6 Tips to Avoid “Diet” Food Fatigue and Still Lose Weight

6 Tips to avoid diet food fatigue and still lose weight

This post is by OYS writer Alexis from Trading Cardio for Cosmos. You can also find her on Facebook and Instagram sharing her awesome weight loss tips and motivation!! She’s lost over 100lbs so she has lots to share!


Having been losing weight for more than two years, you can be sure I’ve had my fair share of grilled chicken. On salads, in stir fry, grilled with veggies… you get the idea! To keep myself from getting bored with the same meals day in and day out, which I call “food fatigue,” I work hard to ensure variety in my menus with a few pro tips. Check them out:

#1. Meal Planning is key.

I know you think I should have this tattooed on my forehead, and you’re probably right, but meal planning is the #1 way I ensure variety in my meals so I don’t get bored. I sit down with the weekly supermarket circulars on Sunday, and then I chart out my dinners for the week, making sure I use a different protein and flavor each night, and ensuring my lunches are a different protein, as well. This might mean pork chops with mushrooms and onions, 93% lean ground beef for tacos, zoodles with red sauce and a chicken sausage, shrimp stir-fry – just as long as it’s a different flavor each day, I’m in!

#2. Rotate your meals with the seasons.

It’s a proven fact that we like heavier foods in the colder weather. I try to keep my soups, stews and slow-cooked foods for the colder months and then go with cold-prepared dishes like ceviche, wraps and even gazpacho – a cold tomato soup! By not eating the same thing year round, I look forward to those seasonal favorites when it’s time each year!

#3. Come to think of it, eat with the seasons!

Not only is it cheaper to find produce when it’s freshest, but eating a fruit or veggie at the height of its freshness allows you the most vitamins, minerals and nutrients. Sure frozen stuff works in a pinch, but by eating fresh fruits and veggies when they’re in season, you’re definitely doing your body a service. Think citrus in the winter months, leafy greens, onions and garlic in the spring, tomatoes, cucumbers, zucchini and berries in the summer and root veggies and greens again in the Fall. If you need a resource, Buzzfeed Food puts out a monthly “What’s in Season” guide at the beginning of each month so you know what foods to be on the lookout for AND to challenge yourself to try things you haven’t tried lately or at all!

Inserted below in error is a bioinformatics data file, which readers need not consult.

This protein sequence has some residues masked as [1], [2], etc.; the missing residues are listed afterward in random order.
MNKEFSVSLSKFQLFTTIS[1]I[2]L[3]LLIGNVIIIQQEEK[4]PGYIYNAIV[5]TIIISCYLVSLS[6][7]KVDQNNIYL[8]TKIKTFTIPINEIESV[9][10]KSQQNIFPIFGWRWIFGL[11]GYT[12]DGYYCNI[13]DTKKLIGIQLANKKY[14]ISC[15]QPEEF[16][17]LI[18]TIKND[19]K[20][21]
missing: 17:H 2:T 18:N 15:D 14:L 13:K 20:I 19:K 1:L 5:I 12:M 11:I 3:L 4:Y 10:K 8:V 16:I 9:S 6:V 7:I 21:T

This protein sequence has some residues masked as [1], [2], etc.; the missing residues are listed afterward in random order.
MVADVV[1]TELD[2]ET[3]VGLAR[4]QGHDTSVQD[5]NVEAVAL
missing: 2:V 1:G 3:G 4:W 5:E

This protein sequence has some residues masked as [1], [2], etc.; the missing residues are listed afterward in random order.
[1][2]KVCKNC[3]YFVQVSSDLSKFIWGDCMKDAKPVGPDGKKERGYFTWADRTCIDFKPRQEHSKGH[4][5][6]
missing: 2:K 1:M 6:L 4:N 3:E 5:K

#4. Which reminds me… if we eat what we have always eaten, then we’re destined to weight what we have always weighed.

So I look at my weight loss journey as an opportunity to get OUT of my comfort zone and try new things. I’ve found that some veggies I thought I hated, like butternut squash (dusted with cayenne pepper) and mushrooms (sautéed with fresh rosemary), are actually delicious and have become staples in my household. I’ve also tried unique fruits like starfruit and dragonfruit and blood oranges because they were in season and on sale, and I even tempt my palate with spicy Korean bibimbap, yellow Indian curry and zaatar from North Africa. You can buy a ton of spice sampler packs online or purchase them at your local health foods stores, and have your own episode of “Chopped!” with your family!

#5. I incorporate full-fat “toppings” with lower-calorie proteins to satisfy my cravings.

I have found that often, I want the toppings to dishes more than I want the protein or the base. So I’d gladly exchange my pasta for zucchini noodles or “zoodles” so I can have the meaty Bolognese sauce and some parmesan cheese. Similarly, I’ll gladly give up the bun and eat a turkey burger if it means I can have some sautéed mushrooms and onions and bacon on it! Because these combinations are really endless, it allows me to have a lot of foods I would have thought were “off limits” during weight loss.

#6. Know what you love, don’t sacrifice and make sure you eat it often.

To me, I can give up roasted potatoes, rice and most “starches,” but french fries are an essential part of my menus. Similarly, I’ll gladly give up muffins, rolls and danishes, but I’m a New Yorker, so you’ll pry my rye toast and bagels out of my cold dead hands! While I don’t eat these things all the time I do eat them a few times a month, so I never feel “deprived” or like my favorite things are off limits. I plan ahead and eat lightly for the rest of the day, like having egg whites and veggies for breakfast or making my snacks whole fruits instead of chips or crackers. I might also get in an extra workout to burn some additional calories, so that when I’ve picked the thing I really want I can have it, guilt-free.

What do you think? What do you do to avoid feeling “diet food fatigue?”

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